Drashti, Therapist From Mumbai Offering Online Therapy | TheMindClan.com
Type: Therapist, Therapy, Psychologist :

Drashti Senghani

(She/Her)Therapy Services:   Individual Therapy Neurodivergent Folks
Drashti Senghani  Picture

Drashti (She/Her) is a mental health counsellor from Mumbai who practices online.

Replies in 24 working hours (1 day).Direct Booking Form Available.

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  • Age: 26
  • Practicing Privately Since: 2 years
  • Appointments Via: Phone Call, Email, Whatsapp
  • City: Mumbai
  • Medium:
    • 🌐 Online
  • Qualifications:
    • M.A Applied Psychology (Clinical and Counseling Practice)
  • Additional Qualifications:
    • Diploma in Narrative Practices 2022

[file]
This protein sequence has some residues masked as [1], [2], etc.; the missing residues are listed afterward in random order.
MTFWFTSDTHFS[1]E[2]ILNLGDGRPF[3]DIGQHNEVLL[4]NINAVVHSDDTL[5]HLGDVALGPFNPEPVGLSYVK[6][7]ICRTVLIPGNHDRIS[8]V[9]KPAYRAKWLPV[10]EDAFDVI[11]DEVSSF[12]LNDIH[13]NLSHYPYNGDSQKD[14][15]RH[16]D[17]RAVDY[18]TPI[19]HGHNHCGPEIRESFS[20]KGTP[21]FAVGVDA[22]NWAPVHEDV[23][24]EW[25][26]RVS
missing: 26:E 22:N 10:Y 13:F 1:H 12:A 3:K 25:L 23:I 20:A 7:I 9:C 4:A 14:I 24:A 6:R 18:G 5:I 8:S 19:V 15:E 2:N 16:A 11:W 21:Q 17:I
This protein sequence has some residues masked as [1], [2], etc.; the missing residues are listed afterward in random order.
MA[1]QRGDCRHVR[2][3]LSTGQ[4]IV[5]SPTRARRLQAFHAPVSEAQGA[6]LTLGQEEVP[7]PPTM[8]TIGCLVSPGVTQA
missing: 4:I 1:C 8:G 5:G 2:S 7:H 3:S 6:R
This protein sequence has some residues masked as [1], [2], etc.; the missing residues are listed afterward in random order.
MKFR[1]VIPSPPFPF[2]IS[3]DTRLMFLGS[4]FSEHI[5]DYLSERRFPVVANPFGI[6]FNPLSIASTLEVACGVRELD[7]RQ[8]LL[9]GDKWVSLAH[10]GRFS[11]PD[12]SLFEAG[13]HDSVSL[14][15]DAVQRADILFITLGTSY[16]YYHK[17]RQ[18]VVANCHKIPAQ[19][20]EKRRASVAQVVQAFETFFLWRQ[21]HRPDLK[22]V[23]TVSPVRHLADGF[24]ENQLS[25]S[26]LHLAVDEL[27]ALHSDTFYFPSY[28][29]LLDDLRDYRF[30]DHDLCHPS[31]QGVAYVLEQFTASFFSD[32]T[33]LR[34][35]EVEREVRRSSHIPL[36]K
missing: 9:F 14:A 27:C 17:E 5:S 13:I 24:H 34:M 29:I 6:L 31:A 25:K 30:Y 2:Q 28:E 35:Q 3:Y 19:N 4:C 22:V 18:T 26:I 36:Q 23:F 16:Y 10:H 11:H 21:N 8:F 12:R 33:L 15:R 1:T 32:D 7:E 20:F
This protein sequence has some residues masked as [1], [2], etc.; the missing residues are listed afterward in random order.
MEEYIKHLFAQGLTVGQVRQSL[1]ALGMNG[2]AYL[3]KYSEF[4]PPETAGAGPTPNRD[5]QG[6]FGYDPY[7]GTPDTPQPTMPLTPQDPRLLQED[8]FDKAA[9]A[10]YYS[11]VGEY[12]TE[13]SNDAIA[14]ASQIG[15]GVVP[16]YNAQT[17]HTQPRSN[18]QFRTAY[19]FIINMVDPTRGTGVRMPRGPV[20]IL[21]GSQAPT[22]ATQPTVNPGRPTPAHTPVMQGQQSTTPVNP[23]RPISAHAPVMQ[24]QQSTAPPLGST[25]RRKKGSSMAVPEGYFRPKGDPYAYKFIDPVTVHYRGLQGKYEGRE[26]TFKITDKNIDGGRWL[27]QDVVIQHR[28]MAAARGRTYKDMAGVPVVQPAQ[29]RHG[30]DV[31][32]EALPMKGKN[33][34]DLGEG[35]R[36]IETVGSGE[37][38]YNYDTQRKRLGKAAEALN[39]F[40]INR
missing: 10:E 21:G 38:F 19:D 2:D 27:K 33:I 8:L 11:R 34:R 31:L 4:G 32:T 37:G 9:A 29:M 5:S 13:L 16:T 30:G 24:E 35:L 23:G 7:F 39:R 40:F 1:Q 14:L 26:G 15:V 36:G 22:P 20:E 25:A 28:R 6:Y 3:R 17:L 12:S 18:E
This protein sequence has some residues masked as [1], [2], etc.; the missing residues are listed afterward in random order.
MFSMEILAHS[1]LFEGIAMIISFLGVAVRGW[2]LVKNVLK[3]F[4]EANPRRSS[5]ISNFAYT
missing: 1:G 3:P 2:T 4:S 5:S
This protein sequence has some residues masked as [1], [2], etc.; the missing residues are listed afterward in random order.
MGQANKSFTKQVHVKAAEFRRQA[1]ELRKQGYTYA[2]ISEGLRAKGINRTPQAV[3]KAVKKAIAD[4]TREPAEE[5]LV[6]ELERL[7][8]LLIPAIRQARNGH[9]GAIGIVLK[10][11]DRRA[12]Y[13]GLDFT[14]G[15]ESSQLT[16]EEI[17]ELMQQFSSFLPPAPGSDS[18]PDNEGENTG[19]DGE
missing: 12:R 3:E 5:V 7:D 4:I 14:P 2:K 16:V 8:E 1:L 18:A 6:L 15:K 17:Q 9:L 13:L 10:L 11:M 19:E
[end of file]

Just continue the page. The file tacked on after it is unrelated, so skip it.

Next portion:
• Certificate in Queer Affirmative Practices, MHI
  • Languages Known: English, Hindi, and Gujarati (English might be their primary language for therapy)
  • Hourly Fee (₹): 900 - 1,500
  • Payments Via: Bank Transfer, PayTM & Online Wallets, UPI/Google Pay
  • Available On: Sunday, Monday, Tuesday, Wednesday, Thursday, Friday
  • Notes: Marksheet received. Degree to be received by TheMindClan.com.
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  • Why did you choose to become a counsellor?
    Initially, I chose this field because I was intrigued by the prospect (later found to be misleading), of human behaviour being predictable. However, what truly cemented my commitment to this career was how it helped me gain a deeper understanding of my own concerns and needs. Through my personal experiences, I felt the importance of timely and adequate mental health support. This inspires me to continue playing a role in others’ journeys towards better mental health.
  • What excites you about your work as a counsellor?